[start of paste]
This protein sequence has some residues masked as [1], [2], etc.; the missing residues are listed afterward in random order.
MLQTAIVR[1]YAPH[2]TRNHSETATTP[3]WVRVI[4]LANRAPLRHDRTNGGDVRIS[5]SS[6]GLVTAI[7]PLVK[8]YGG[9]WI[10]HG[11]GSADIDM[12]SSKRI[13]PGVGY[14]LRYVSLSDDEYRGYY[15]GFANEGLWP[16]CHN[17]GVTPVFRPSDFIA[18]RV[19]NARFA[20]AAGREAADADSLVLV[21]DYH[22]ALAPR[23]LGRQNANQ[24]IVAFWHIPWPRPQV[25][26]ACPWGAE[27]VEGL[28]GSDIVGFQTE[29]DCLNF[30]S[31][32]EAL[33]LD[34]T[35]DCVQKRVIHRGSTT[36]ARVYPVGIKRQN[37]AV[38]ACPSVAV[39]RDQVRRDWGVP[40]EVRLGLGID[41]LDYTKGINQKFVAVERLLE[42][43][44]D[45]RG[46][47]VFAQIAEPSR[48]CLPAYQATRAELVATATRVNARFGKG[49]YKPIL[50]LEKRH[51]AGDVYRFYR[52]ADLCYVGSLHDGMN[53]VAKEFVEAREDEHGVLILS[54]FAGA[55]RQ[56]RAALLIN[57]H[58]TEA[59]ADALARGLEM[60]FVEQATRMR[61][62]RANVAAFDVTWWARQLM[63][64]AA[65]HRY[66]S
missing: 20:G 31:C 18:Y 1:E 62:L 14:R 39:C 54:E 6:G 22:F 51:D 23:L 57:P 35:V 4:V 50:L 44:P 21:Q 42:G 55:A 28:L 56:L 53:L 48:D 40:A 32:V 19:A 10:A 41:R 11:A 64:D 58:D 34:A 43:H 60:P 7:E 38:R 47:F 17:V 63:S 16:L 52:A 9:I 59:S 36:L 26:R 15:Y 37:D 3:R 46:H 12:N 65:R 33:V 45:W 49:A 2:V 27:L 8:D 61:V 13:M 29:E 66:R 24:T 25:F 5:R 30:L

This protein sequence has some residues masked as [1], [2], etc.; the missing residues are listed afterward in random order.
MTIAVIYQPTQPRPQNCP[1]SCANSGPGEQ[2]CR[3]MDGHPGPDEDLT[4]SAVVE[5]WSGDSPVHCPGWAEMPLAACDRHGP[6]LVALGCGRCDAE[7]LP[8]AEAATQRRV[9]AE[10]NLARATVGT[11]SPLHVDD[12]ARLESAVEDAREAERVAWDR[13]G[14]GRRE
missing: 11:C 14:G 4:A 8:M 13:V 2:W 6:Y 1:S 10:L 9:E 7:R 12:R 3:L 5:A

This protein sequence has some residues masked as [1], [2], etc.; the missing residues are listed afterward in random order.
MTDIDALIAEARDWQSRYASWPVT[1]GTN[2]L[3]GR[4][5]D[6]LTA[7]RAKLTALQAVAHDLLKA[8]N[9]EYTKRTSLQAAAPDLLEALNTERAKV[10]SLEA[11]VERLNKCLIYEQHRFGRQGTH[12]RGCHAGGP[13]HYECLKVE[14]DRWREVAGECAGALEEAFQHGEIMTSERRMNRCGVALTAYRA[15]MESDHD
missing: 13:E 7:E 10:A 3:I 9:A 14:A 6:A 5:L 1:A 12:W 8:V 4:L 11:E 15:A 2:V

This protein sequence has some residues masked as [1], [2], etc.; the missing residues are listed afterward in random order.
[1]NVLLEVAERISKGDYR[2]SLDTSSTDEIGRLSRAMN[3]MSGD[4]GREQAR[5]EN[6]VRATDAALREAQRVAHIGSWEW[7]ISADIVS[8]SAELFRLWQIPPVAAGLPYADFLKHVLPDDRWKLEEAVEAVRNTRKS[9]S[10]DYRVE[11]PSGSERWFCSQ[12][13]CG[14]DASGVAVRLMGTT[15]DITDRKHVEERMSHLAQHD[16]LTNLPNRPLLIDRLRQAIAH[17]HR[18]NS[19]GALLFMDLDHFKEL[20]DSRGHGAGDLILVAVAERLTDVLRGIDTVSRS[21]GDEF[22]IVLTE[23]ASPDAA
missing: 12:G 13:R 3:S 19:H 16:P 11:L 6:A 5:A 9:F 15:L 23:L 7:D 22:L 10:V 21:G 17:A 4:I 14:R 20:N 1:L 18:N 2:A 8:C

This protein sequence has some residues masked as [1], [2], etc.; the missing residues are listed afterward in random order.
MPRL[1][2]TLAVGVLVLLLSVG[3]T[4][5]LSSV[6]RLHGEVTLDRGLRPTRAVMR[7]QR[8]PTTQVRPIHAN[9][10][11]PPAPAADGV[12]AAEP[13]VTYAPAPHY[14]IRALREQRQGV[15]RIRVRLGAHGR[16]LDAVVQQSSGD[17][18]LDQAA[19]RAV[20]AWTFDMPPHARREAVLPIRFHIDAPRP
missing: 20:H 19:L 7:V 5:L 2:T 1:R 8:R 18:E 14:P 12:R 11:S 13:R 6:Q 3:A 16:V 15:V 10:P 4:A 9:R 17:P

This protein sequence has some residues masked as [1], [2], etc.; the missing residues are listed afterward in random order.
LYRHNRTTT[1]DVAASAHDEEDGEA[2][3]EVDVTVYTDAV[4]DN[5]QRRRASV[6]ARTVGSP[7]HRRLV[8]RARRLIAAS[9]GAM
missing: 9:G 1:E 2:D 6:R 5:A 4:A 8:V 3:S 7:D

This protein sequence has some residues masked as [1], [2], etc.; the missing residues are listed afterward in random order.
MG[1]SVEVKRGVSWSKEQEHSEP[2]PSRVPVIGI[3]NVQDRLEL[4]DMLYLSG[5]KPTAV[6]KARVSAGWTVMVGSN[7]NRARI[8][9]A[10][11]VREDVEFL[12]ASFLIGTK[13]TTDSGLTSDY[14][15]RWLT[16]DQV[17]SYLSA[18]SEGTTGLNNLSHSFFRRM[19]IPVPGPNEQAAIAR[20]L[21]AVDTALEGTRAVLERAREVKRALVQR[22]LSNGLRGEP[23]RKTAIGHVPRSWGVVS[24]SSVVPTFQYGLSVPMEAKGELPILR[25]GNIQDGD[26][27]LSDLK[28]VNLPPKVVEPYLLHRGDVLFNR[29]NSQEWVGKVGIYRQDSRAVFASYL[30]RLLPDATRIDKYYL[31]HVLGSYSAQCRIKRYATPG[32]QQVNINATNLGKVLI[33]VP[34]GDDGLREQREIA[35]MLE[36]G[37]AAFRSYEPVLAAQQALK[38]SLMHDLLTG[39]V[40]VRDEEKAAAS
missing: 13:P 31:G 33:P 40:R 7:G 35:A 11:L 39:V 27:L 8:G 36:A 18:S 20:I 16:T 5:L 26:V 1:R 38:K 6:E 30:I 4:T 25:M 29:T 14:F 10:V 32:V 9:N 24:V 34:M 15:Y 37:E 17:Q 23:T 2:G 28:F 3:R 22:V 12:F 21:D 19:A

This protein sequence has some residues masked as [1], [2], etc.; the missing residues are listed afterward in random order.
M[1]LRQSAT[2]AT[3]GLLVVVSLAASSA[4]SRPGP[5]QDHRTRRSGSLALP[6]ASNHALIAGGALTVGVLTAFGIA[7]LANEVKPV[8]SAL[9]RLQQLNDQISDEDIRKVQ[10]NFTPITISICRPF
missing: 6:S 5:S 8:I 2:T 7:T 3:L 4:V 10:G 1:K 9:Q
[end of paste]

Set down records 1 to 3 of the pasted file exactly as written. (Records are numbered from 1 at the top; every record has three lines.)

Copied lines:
This protein sequence has some residues masked as [1], [2], etc.; the missing residues are listed afterward in random order.
MLQTAIVR[1]YAPH[2]TRNHSETATTP[3]WVRVI[4]LANRAPLRHDRTNGGDVRIS[5]SS[6]GLVTAI[7]PLVK[8]YGG[9]WI[10]HG[11]GSADIDM[12]SSKRI[13]PGVGY[14]LRYVSLSDDEYRGYY[15]GFANEGLWP[16]CHN[17]GVTPVFRPSDFIA[18]RV[19]NARFA[20]AAGREAADADSLVLV[21]DYH[22]ALAPR[23]LGRQNANQ[24]IVAFWHIPWPRPQV[25][26]ACPWGAE[27]VEGL[28]GSDIVGFQTE[29]DCLNF[30]S[31][32]EAL[33]LD[34]T[35]DCVQKRVIHRGSTT[36]ARVYPVGIKRQN[37]AV[38]ACPSVAV[39]RDQVRRDWGVP[40]EVRLGLGID[41]LDYTKGINQKFVAVERLLE[42][43][44]D[45]RG[46][47]VFAQIAEPSR[48]CLPAYQATRAELVATATRVNARFGKG[49]YKPIL[50]LEKRH[51]AGDVYRFYR[52]ADLCYVGSLHDGMN[53]VAKEFVEAREDEHGVLILS[54]FAGA[55]RQ[56]RAALLIN[57]H[58]TEA[59]ADALARGLEM[60]FVEQATRMR[61][62]RANVAAFDVTWWARQLM[63][64]AA[65]HRY[66]S
missing: 20:G 31:C 18:Y 1:E 62:L 14:R 39:C 54:E 6:G 22:F 51:D 23:L 57:P 35:V 4:V 50:L 44:P 21:Q 42:G 55:A 28:L 56:L 53:L 48:D 40:A 32:V 19:A 10:A 41:R 11:A 64:D 58:D 34:A 43:H 60:P 7:E 38:R 47:F 17:V 63:S 16:L 52:A 9:I 59:S 36:L 26:R 15:Y 37:D 3:R 46:H 12:N 65:R 33:V 45:W 49:A 2:V 27:L 8:D 61:V 13:M 29:E 66:R 24:T 25:F 5:R 30:L

This protein sequence has some residues masked as [1], [2], etc.; the missing residues are listed afterward in random order.
MTIAVIYQPTQPRPQNCP[1]SCANSGPGEQ[2]CR[3]MDGHPGPDEDLT[4]SAVVE[5]WSGDSPVHCPGWAEMPLAACDRHGP[6]LVALGCGRCDAE[7]LP[8]AEAATQRRV[9]AE[10]NLARATVGT[11]SPLHVDD[12]ARLESAVEDAREAERVAWDR[13]G[14]GRRE
missing: 11:C 14:G 4:A 8:M 13:V 2:W 6:Y 1:S 10:L 9:E 7:R 12:R 3:L 5:A

This protein sequence has some residues masked as [1], [2], etc.; the missing residues are listed afterward in random order.
MTDIDALIAEARDWQSRYASWPVT[1]GTN[2]L[3]GR[4][5]D[6]LTA[7]RAKLTALQAVAHDLLKA[8]N[9]EYTKRTSLQAAAPDLLEALNTERAKV[10]SLEA[11]VERLNKCLIYEQHRFGRQGTH[12]RGCHAGGP[13]HYECLKVE[14]DRWREVAGECAGALEEAFQHGEIMTSERRMNRCGVALTAYRA[15]MESDHD
missing: 13:E 7:E 10:A 3:I 9:A 14:A 6:A 5:L 1:A 12:W 8:V 4:L 11:E 15:A 2:V